- Learn how to take captive your thoughts and begin noticing which ones are sabotaging your ability to connect and communicate with your spouse.
Message #4: You are not alone.
“Empathy has no script. There is no right way or wrong way to do it. It’s simply listening, holding space, withholding judgement, emotionally connecting, and communicating that incredibly healing message of ‘You are not alone.’¹ – Brené Brown
The message ‘You are not alone’ is not communicated in words, but in action.
Communication is cultivated through connection. We have to do life together, alongside each other, day in and day out to say to our spouse, “You are not alone.”
One of the best things we ever did for our marriage was move to Alabama away from both sides of our family. It caused us to literally “leave and cleave.” When our first child was born, we even made our poor parents wait two weeks to come visit! We wanted to bond as a family first. I think that has played a huge part in the reason our parenting has been a shared experience.
Shared experiences connect us in a way no verbal exchange can ever do.
When we share experiences our inner and outer worlds overlap and intersect laying down superhighways of memories in our brains. This is the foundation for relating. The more we relate, the more we can communicate.
We do a pretty good job of communicating this message to our children. We lay by them at night. We tuck notes into their lunch boxes. We are attentive to their needs. The question is…How present are we with our spouse? Your presence—or lack of it—communicates volumes.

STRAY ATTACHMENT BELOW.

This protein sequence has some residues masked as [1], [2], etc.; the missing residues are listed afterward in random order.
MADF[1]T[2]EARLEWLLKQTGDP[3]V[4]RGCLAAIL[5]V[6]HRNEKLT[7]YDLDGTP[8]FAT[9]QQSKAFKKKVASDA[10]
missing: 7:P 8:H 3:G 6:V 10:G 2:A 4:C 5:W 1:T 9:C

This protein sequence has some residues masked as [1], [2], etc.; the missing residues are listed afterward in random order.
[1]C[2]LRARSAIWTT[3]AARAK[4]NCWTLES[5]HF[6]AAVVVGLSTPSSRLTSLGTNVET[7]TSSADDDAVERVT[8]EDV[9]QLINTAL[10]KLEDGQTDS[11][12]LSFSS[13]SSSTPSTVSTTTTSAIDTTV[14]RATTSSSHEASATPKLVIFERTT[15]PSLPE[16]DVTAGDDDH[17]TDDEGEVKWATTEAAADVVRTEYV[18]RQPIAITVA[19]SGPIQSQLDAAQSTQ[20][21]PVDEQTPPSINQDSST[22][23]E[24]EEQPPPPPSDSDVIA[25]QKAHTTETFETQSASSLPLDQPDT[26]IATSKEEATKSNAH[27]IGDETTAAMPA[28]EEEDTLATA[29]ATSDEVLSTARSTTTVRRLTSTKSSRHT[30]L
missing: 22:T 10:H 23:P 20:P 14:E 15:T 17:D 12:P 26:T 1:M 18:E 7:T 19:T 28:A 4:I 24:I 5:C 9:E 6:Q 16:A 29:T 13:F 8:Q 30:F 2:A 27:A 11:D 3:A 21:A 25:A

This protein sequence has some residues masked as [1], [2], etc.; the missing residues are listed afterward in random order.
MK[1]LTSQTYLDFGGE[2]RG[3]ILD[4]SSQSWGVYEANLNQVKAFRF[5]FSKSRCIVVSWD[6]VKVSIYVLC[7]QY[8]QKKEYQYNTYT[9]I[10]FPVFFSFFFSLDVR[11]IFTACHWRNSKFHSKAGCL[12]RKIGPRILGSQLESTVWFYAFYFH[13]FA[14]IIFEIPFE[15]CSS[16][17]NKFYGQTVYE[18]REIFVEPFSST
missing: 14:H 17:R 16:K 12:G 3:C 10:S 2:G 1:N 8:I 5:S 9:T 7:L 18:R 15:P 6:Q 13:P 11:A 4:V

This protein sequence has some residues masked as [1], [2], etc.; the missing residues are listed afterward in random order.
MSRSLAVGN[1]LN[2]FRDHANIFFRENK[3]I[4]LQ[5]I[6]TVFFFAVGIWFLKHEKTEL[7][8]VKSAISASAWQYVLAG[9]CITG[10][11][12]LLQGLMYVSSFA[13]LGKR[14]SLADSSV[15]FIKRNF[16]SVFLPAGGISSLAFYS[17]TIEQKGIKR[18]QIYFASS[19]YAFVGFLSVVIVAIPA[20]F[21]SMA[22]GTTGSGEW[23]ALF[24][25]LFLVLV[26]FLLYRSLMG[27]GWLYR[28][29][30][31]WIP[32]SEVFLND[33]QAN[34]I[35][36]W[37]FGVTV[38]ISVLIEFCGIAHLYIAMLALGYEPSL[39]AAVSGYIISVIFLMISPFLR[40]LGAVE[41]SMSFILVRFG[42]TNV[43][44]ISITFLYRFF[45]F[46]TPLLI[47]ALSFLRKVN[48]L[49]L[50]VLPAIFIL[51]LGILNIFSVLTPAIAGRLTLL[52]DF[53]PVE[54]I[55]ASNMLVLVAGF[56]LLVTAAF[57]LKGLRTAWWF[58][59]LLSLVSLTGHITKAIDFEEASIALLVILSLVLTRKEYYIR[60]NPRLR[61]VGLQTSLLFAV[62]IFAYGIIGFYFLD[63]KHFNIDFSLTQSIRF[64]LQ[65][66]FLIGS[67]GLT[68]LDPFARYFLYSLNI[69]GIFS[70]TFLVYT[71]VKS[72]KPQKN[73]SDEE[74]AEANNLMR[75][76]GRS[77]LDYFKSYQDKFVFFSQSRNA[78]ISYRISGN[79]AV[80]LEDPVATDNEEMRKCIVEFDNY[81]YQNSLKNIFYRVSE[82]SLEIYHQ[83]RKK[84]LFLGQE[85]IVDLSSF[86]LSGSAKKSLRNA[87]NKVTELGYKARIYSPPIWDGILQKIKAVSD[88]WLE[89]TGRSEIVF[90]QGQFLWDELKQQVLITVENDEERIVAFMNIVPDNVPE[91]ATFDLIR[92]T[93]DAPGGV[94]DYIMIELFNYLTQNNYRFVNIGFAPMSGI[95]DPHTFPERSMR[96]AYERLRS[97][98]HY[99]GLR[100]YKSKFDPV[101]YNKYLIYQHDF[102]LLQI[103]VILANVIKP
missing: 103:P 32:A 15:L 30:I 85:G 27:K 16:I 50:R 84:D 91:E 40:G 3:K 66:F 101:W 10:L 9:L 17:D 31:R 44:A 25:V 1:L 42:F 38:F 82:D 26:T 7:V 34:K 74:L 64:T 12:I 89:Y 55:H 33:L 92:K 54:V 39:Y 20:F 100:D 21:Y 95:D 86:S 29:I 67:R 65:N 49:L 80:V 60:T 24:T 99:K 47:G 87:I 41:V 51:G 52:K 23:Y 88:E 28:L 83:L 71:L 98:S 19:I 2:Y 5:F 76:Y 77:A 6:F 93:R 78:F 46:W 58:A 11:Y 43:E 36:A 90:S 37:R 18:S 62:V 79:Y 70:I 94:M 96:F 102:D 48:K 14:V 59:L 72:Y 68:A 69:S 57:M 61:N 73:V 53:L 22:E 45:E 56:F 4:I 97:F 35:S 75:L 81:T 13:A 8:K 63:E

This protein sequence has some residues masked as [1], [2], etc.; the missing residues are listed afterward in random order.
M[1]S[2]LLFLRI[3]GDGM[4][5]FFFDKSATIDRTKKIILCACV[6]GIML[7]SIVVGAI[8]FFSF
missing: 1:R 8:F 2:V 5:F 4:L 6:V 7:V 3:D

If you want to have healthy communication, commit to prioritizing being with them. Do life with them.
You can’t create the safety necessary for vulnerability and connection without this. When life starts pulling you in two different directions, it may be time to reassess what needs to change that has become a priority over your relationship. It puts a strain on communication because the only kind you have time for is surface or critical conversations, like,”Who is picking up the kids?” or “We really need to talk.”
Communication is a habit and habits are built on pleasure. If there is no pleasure, it will not be reinforced or cultivated.
So, what can you do?
Do more together! Create an opportunity for pleasure! If you haven’t seen your spouse in a week, don’t dive in with a problem-focused conversation. We want to create a craving to come back for more. Be with them. Listen to them. Share an experience. When you do this you set the stage to engage in the crucial conversations when they arise.
Message #5: I am committed.
Communication takes work! Commit to making it a priority. When you feel your defenses rising and you are tempted to revert to silence, violence, or suppression, step back and breathe, calm your critter brain, and then re-engage in the conversation. It’s tempting to avoid conflict in the name of peace, but beware, “The absence of conflict is not the presence of peace.”
- Brown, Brené. Daring Greatly: How the Courage to Be Vulnerable Transforms the Way We Live, Love, Parent, and Lead. New York: Gotham Books, 2012.
- Tony Robbins. (n.d.). 10 Guiding Principles of an Extraordinary Relationship. Tony Robbins. Retrieved from https://www.tonyrobbins.com/ask-tony/extraordinary-relationship/.
Written by Kate Bartley
This is an updated edition of a post originally published on Jen Roland